Tag Archives: chicken

How to reuse olive brine, oil from sundried tomatoes and more (and transform it into fabulous fare)

The next time you eat the last olive out of the jar and go to wash the brine down the sink, stop! You are about to pour flavor down the drain.

My kitchen motto is “think before I toss.” I can’t stand wasting food so I am constantly looking for ways to reuse ingredients and save items people normally throw away- like brine or the oil in sundried tomatoes. Those ingredients are incredibly flavorful.

Olive brine is great in marinades (just use it instead of vinegar in your recipe); mix a tablespoon into mayonnaise when making potato salad; mix brine, olive oil and Italian seasoning and use it to marinate vegetables; add a dash to a dirty martini or Bloody Mary; or make my Fat Free Olive Brine Smashed Rosemary Potatoes.

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I don’t eat potatoes very often because once you add all the flavorings like butter or cream, they are so fattening. This is a fat free recipe that uses olive brine, rosemary and chives to flavor the potatoes. I came up with it this week and considering it is fat free, I think it’s great.

As for the oil in a jar of sundried tomatoes- that’s my favorite leftover ingredient. You can mix it with balsamic vinegar for an instant salad dressing; use it to dress orzo or other pasta; use it as the oil when you make goat cheese omelets;  use it instead of olive oil when you make croutons or crostini; or make my Warm Bruschetta. This is my favorite recipe and it’s ready in less than 5 minutes. I simply slice grape or cherry tomatoes, warm some of the oil in a pan, toss the tomatoes in with basil and cook for 1 minute. Salt to taste and serve.

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You can also save the oil from artichokes and use that in marinades or salad dressings.

Pickle brine is another item you can reuse. It’s good in marinades, but I often refill the jar with other items like cucumbers or carrots and reuse the brine. I have a recipe below for Spicy Dill Carrots which is simply carrots, onions and jalapenos in dill pickle brine.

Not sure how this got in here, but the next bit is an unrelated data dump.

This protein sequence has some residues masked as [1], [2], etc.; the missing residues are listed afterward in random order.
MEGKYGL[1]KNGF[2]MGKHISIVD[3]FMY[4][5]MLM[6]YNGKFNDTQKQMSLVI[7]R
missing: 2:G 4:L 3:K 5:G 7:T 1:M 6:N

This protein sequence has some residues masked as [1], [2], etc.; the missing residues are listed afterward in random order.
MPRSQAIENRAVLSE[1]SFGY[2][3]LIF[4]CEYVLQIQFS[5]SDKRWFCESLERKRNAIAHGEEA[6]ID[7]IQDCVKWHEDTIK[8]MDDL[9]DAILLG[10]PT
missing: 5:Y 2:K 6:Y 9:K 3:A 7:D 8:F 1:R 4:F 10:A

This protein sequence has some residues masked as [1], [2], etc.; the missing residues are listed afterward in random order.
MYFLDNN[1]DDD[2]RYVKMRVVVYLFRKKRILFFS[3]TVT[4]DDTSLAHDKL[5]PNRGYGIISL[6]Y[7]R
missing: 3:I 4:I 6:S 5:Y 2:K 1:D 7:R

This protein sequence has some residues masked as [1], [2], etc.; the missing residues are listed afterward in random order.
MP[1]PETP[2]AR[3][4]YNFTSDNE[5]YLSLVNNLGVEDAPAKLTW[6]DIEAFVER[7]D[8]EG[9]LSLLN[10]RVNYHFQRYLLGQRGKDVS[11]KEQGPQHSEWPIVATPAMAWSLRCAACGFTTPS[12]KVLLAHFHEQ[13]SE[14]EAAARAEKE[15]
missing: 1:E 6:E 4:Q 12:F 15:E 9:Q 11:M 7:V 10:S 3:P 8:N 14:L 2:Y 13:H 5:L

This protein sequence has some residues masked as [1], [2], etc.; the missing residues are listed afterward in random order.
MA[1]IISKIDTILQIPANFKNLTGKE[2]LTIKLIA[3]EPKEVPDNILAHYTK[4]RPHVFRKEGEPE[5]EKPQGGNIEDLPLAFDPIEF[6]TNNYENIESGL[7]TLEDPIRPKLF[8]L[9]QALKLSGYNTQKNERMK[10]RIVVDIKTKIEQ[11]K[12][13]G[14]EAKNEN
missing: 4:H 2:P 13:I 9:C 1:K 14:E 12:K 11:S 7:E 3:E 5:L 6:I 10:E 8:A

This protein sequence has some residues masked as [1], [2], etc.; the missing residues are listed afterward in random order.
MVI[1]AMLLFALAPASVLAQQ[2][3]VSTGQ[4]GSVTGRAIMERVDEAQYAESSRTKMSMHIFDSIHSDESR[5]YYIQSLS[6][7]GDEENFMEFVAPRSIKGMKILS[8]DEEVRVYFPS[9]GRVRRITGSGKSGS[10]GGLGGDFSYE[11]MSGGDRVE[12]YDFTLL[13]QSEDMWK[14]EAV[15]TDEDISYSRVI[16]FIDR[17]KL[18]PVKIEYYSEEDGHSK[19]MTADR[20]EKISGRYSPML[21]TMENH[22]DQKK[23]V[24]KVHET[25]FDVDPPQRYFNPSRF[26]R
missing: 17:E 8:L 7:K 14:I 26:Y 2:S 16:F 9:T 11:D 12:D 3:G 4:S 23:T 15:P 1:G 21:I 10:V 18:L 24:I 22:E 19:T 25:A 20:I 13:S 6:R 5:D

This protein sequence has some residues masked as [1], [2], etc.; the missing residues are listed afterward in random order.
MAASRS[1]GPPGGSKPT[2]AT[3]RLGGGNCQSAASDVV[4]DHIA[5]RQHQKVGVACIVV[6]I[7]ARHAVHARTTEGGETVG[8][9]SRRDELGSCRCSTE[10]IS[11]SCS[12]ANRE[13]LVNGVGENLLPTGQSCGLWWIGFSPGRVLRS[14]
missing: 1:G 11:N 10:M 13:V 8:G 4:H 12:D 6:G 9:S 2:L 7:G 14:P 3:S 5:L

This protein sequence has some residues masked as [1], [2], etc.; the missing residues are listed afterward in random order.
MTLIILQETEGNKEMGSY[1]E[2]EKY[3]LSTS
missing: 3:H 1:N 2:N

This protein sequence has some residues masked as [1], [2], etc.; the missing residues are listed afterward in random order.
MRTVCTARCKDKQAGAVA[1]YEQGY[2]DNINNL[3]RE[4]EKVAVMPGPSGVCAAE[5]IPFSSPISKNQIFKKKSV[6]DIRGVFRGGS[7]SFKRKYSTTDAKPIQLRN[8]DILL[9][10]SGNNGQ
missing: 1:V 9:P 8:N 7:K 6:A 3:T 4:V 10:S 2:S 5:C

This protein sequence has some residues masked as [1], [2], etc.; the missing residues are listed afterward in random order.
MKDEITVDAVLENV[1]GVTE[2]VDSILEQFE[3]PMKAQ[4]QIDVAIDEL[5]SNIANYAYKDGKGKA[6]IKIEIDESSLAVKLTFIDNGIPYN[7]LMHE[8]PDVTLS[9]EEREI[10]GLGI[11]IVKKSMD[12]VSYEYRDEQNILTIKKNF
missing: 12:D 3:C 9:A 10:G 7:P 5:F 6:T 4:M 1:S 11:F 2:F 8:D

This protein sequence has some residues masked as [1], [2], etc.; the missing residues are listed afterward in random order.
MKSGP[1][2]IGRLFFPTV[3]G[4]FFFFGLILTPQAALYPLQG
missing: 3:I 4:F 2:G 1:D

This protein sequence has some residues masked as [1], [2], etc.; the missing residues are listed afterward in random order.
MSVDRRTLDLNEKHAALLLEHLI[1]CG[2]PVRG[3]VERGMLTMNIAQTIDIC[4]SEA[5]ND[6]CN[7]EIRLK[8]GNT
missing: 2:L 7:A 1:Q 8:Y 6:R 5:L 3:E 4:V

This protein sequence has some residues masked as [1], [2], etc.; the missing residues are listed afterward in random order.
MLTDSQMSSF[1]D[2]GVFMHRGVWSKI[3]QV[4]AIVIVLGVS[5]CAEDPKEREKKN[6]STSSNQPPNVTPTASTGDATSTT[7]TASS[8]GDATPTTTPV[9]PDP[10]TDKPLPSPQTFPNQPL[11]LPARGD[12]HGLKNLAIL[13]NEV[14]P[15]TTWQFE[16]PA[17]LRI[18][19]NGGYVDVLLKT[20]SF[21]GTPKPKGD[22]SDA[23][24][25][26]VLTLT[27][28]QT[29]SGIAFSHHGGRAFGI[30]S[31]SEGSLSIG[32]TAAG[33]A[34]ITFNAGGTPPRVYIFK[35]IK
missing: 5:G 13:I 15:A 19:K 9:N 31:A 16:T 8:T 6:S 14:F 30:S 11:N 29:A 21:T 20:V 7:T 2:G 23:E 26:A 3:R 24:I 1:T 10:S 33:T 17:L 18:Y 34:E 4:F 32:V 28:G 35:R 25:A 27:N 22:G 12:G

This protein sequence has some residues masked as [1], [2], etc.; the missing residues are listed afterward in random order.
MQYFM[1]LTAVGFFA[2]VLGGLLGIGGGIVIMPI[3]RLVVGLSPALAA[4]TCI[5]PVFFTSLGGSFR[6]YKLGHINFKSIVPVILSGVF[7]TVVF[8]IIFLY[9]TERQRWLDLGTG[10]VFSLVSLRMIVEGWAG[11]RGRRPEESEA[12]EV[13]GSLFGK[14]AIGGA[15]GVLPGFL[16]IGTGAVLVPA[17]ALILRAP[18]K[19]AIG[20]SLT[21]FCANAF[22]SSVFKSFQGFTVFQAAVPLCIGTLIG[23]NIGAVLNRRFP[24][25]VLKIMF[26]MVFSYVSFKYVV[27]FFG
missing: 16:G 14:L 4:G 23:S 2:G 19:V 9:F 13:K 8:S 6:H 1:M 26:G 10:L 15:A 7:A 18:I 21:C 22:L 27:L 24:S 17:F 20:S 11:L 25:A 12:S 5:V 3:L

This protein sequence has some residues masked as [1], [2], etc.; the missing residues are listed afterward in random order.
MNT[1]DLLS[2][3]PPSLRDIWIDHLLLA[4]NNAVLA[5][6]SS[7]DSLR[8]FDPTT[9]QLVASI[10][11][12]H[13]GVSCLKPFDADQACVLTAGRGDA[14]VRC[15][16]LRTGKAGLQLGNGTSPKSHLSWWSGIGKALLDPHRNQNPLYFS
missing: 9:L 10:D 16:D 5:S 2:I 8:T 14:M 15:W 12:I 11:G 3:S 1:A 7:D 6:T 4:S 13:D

Brine from hot peppers is good in marinades, barbecue sauces, or add a touch to deviled eggs (but use sparingly).

Beer is another item I can’t stand to waste. A couple of days ago, I tried a new beer and I hated it. There was no way I could drink it, so I put it in the fridge to use in the future. The next day I made Leftover Beer BBQ Chicken.  You can also make beer bread, beer cheese dip, or use leftover beer to boil brats (add onions to the beer and finish the brats on the grill).

There are so many items we throw away every day that we can reuse. I hope this inspires you to think before you toss. Enjoy.

Fat Free Olive Brine Smashed Rosemary Potatoes

1 pound microwave in a bag red potatoes

¼ cup olive brine

¼ cup chopped chives

2-3 tablespoons chopped fresh rosemary

Salt and pepper to taste

Cook potatoes according to package directions. While the potatoes cook, chop the chives and rosemary.

When the potatoes are ready, empty the bag into a serving bowl and smash them down.

Pour the brine over potatoes. Taste and add salt and pepper as needed. Then top with chives and rosemary. Toss and serve.

You can also substitute basil in this recipe if you don’t like rosemary.

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Warm Bruschetta

2 cups grape or cherry tomatoes, assorted colors

1 ½ tablespoons oil left from the sundried tomato jar

10 basil leaves

Salt to taste

Slice cherry or grape tomatoes in half. Set aside.

In a nonstick skillet, heat the oil over medium heat. Add tomatoes and cook for 1 minute. Sprinkle with basil and salt to taste. Serve immediately.

This dish is delicious over couscous or with French bread, but I also like it alone as a side dish.

 

Leftover Beer BBQ Chicken

6 chicken thighs, legs, or breasts

1 tablespoon barbecue rub

1 ½ teaspoons Cajun seasoning

1 teaspoon jerk seasoning

¼ teaspoon ground cumin

Half an onion

2 cloves of garlic

1 almost full bottle of beer

1 bottle of KC style barbecue sauce

White rice for serving

Lay chicken in a 13 by 11 inch pan. Sprinkle with all the seasoning. Slice the onion and garlic and sprinkle both over the chicken. Cover and refrigerate for 1 hour.

Preheat oven to 375. Pour beer in the side of the pan being careful not to wash off the seasonings. Pour half the bottle of barbecue sauce over the chicken and then stir about a fourth of the bottle into the beer. You will use about ¾ a bottle.

Bake for 1 hour (check it after 50 minutes because cooking times vary depending on the size of the piece of meat and what you cook. Breasts cook faster than thighs).

Serve over rice and spoon the sauce over rice before serving.

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Spicy Dill Carrots

2 cups leftover juice from dill pickles

1 ¼ cups carrot slices (I buy the precut carrot chips)

2 jalapenos (or to taste), sliced in half

Half a red onion, thinly sliced.

When the jar of dill pickles is gone, simply fill it with carrots, jalapeno and onion. Refrigerate for 2 days before eating. Consume within 10 days.

If you add the jalapeno seeds, it will be significantly spicier.

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Rotisserie Chicken and Bacon Pizza with Sundried Tomatoes and Feta

Friday nights call for pizza.